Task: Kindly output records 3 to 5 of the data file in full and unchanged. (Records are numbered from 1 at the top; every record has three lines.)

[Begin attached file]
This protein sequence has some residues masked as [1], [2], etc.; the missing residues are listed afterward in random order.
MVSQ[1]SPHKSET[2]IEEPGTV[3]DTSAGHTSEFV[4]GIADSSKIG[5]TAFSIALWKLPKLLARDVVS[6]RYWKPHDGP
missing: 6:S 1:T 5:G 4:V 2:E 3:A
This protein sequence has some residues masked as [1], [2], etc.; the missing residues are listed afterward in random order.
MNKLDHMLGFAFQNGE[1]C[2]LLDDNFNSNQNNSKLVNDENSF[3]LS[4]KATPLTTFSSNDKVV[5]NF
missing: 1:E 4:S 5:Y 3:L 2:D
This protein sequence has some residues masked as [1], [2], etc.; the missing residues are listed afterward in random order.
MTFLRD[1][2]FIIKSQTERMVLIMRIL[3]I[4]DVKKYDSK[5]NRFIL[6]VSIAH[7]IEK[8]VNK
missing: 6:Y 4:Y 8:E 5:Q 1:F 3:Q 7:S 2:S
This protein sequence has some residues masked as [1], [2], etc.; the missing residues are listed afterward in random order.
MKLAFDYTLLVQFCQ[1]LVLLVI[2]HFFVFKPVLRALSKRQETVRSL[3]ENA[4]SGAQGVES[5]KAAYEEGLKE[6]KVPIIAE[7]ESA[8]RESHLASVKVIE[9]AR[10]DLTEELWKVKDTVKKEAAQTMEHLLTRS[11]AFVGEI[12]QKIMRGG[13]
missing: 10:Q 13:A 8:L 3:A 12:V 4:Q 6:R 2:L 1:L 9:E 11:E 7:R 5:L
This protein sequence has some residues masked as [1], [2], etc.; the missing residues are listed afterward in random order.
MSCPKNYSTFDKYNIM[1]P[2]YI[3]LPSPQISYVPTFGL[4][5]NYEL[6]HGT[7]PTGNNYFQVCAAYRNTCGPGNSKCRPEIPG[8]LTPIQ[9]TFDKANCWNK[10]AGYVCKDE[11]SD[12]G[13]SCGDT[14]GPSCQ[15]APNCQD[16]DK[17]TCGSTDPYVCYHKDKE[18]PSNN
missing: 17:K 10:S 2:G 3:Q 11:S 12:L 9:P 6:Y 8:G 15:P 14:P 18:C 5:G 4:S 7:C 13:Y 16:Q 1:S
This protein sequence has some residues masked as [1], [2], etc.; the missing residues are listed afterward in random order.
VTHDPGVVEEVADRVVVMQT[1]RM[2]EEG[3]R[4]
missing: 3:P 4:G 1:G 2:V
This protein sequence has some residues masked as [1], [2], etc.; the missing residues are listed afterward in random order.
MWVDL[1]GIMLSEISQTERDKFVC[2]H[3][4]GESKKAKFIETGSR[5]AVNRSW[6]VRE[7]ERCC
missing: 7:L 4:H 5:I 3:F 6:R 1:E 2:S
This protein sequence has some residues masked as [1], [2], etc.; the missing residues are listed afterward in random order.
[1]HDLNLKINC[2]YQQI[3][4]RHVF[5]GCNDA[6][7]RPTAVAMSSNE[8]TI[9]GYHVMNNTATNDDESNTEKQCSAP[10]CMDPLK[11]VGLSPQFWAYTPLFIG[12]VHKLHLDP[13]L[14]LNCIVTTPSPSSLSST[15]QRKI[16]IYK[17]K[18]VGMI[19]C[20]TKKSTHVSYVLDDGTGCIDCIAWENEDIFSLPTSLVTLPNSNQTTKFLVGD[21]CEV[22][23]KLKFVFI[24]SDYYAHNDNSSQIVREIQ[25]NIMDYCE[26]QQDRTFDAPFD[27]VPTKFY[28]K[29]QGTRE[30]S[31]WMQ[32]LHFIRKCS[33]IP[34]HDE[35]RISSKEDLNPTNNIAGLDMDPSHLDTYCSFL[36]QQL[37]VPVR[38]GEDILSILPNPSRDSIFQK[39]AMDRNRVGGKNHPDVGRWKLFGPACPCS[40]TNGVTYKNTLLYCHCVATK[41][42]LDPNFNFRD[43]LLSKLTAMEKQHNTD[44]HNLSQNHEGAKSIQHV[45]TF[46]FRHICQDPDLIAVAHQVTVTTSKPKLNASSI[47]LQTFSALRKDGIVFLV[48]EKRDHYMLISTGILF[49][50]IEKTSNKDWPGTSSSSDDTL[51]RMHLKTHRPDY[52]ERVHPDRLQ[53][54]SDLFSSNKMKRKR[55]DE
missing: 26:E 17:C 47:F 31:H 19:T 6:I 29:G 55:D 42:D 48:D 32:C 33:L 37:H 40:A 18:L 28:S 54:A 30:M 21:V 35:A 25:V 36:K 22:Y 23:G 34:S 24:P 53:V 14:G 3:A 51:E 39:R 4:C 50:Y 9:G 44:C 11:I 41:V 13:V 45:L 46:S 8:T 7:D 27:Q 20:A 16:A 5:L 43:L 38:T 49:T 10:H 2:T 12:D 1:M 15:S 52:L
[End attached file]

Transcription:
This protein sequence has some residues masked as [1], [2], etc.; the missing residues are listed afterward in random order.
MTFLRD[1][2]FIIKSQTERMVLIMRIL[3]I[4]DVKKYDSK[5]NRFIL[6]VSIAH[7]IEK[8]VNK
missing: 6:Y 4:Y 8:E 5:Q 1:F 3:Q 7:S 2:S
This protein sequence has some residues masked as [1], [2], etc.; the missing residues are listed afterward in random order.
MKLAFDYTLLVQFCQ[1]LVLLVI[2]HFFVFKPVLRALSKRQETVRSL[3]ENA[4]SGAQGVES[5]KAAYEEGLKE[6]KVPIIAE[7]ESA[8]RESHLASVKVIE[9]AR[10]DLTEELWKVKDTVKKEAAQTMEHLLTRS[11]AFVGEI[12]QKIMRGG[13]
missing: 10:Q 13:A 8:L 3:A 12:V 4:Q 6:R 2:L 1:L 9:E 11:E 7:R 5:L
This protein sequence has some residues masked as [1], [2], etc.; the missing residues are listed afterward in random order.
MSCPKNYSTFDKYNIM[1]P[2]YI[3]LPSPQISYVPTFGL[4][5]NYEL[6]HGT[7]PTGNNYFQVCAAYRNTCGPGNSKCRPEIPG[8]LTPIQ[9]TFDKANCWNK[10]AGYVCKDE[11]SD[12]G[13]SCGDT[14]GPSCQ[15]APNCQD[16]DK[17]TCGSTDPYVCYHKDKE[18]PSNN
missing: 17:K 10:S 2:G 3:Q 11:S 12:L 9:P 6:Y 8:G 15:P 14:P 18:C 5:G 4:S 7:C 13:Y 16:Q 1:S